Last May, we wrote an unusual piece that went largely unnoticed about how a staggering phenomenon had begun to develop of people sending us mail for Henry Kissinger. Through some sort of confused “identity confusion” many people stumbled across a page on our site containing an unflattering profile of Henry Kissinger and his company’s past activities, including connections to money laundering, weapons trading banks. For some reason, this single posting on the site convinced a large number of people that we were Henry Kissinger and/or his firm Kissinger Associates. So, we wrote an elaborate and slightly comical article about how much mail we receive for Mr. Kissinger and a number of other entities. We detailed how we receive search warrants for criminal proceedings because we’ve published a number of lawful access guides for telecom companies, how we receive NSA purchase orders because we have a single page about the Maryland Procurement Office, and how we received an invitation to a White House event that was intended for Mr. Kissinger. We concluded the article with some useful commentary about the implications of such rampant misidentification even at seemingly high levels of government and business. We even added a large, bold warning at the top of the page about Kissinger Associates to make it emphatically clear that we are not Henry Kissinger.

U.S. State Department International Criminal Justice Sector Assessment Guide

The Criminal Justice Sector Assessment Rating Tool (CJSART) is designed to assist policy makers and program managers to prioritize and administer host-nation criminal justice sectors needing assistance. Once the assistance programs are underway, the CJSART is a systematic tool designed to measure progress and accomplishments against standardized benchmarks. Used in its entirety, the CJSART holistically examines a country’s laws, judicial institutions, law enforcement organizations, border security, and corrections systems as well as a country’s adherence to international rule of law standards such as bilateral and multilateral treaties.

U.S. State Department Money Laundering and Financial Crimes Country Database 2011

Every year, U.S. officials from agencies with anti-money laundering responsibilities meet to assess the money laundering situations in 200 jurisdictions. The review includes an assessment of the significance of financial transactions in the country‘s financial institutions involving proceeds of serious crime, steps taken or not taken to address financial crime and money laundering, each jurisdiction‘s vulnerability to money laundering, the conformance of its laws and policies to international standards, the effectiveness with which the government has acted, and the government‘s political will to take needed actions.

(U//FOUO) State Department Visa Cancellation Stamps Bulletin February 2003

Consular Affairs has developed a highly penetrative security ink to be used exclusively for cancelling nonimmigrant visas. This unique formulation, designated security ink #297, is specially designed to penetrate TESLIN, the synthetic material used as the basis of visa foils issued since late 1993 until the recent introduction of the Lincoln Visa. The ink finally selected was chosen after extensive laboratory testing undertaken by both the U.S. Secret Service and INS/FDL. Up to now, there existed no genuinely effective means for cancelling a visa permanently short of destructive methods that risked damaging the underlying passport page. To remedy this, CA commissioned the manufacture of two types of visa cancellation stamps in conjunction with the new security ink, and they are being distributed to visa issuing posts worldwide.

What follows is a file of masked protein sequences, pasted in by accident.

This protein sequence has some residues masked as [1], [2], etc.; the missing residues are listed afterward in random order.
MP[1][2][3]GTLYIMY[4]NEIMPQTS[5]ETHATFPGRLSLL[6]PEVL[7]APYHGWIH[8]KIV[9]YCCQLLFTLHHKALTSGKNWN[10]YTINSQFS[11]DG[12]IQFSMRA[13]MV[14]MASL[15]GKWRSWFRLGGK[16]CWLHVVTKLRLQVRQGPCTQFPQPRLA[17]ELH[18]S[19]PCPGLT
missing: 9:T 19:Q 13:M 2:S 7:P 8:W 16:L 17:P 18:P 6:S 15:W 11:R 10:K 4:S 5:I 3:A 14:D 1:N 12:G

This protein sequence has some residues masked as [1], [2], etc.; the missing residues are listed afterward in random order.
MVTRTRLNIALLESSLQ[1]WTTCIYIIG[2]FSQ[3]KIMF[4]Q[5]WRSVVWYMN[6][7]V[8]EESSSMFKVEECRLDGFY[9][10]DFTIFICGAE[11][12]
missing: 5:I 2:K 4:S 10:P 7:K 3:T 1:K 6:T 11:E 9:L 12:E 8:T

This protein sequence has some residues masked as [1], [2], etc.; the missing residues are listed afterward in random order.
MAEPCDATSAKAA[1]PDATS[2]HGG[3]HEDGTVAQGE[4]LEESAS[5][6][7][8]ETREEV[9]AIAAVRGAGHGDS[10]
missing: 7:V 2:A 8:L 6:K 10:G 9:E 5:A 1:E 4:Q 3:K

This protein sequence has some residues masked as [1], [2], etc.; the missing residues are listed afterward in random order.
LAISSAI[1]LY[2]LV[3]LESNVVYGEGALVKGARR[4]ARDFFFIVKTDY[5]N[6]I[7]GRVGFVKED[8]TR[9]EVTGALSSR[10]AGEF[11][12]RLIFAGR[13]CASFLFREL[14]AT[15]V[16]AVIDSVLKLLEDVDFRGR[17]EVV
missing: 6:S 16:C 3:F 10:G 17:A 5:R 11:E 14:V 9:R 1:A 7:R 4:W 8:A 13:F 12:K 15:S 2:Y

U.S. State Department OSAC: Is China Next for Social Unrest?

The recent social unrest and subsequent government overthrows in Egypt and Tunisia have had deep reverberations not only around the Middle East, but throughout the world. While speculation proliferates about which country will be the next to experience such tumult, a critical analysis of important variables present in both countries should be applied to any other country when making this assessment. In this report, those variables will be analyzed with respect to the People’s Republic of China, and the probability it will be the next country to experience social unrest.

U.S. State Department OSAC Maoist/Naxalite Threat to the U.S. Private Sector

OSAC constituents operating in India face a multitude of threats, many of which are difficult to evaluate from a security standpoint. Often times, the international media will mimic the hyperbolic Indian news industry and sensationalize a security concern, resulting in significant private sector hand-wringing. One such example of this is the Communist Party of India-Maoist insurgency in India, popularly known as the Naxalite movement. For instance, Naxalites ambushed and killed 75 members of India’s Central Reserve Police Force on patrol in Chhattisgarh state on April 6, 2010. The disaster triggered alarmist headlines around the world. A headline in the British Independent on April 8 screamed “Who are the Naxalites and will they topple the Indian Government?” The attack also brought renewed attention to the Naxalites from publications such as The Economist and The New York Times, which typically publish maps showing the current “extent” of the Naxal problem alongside their analyses. Even the Prime Minister of India Manmohan Singh is on record as saying that the Naxalites are the greatest threat India faces.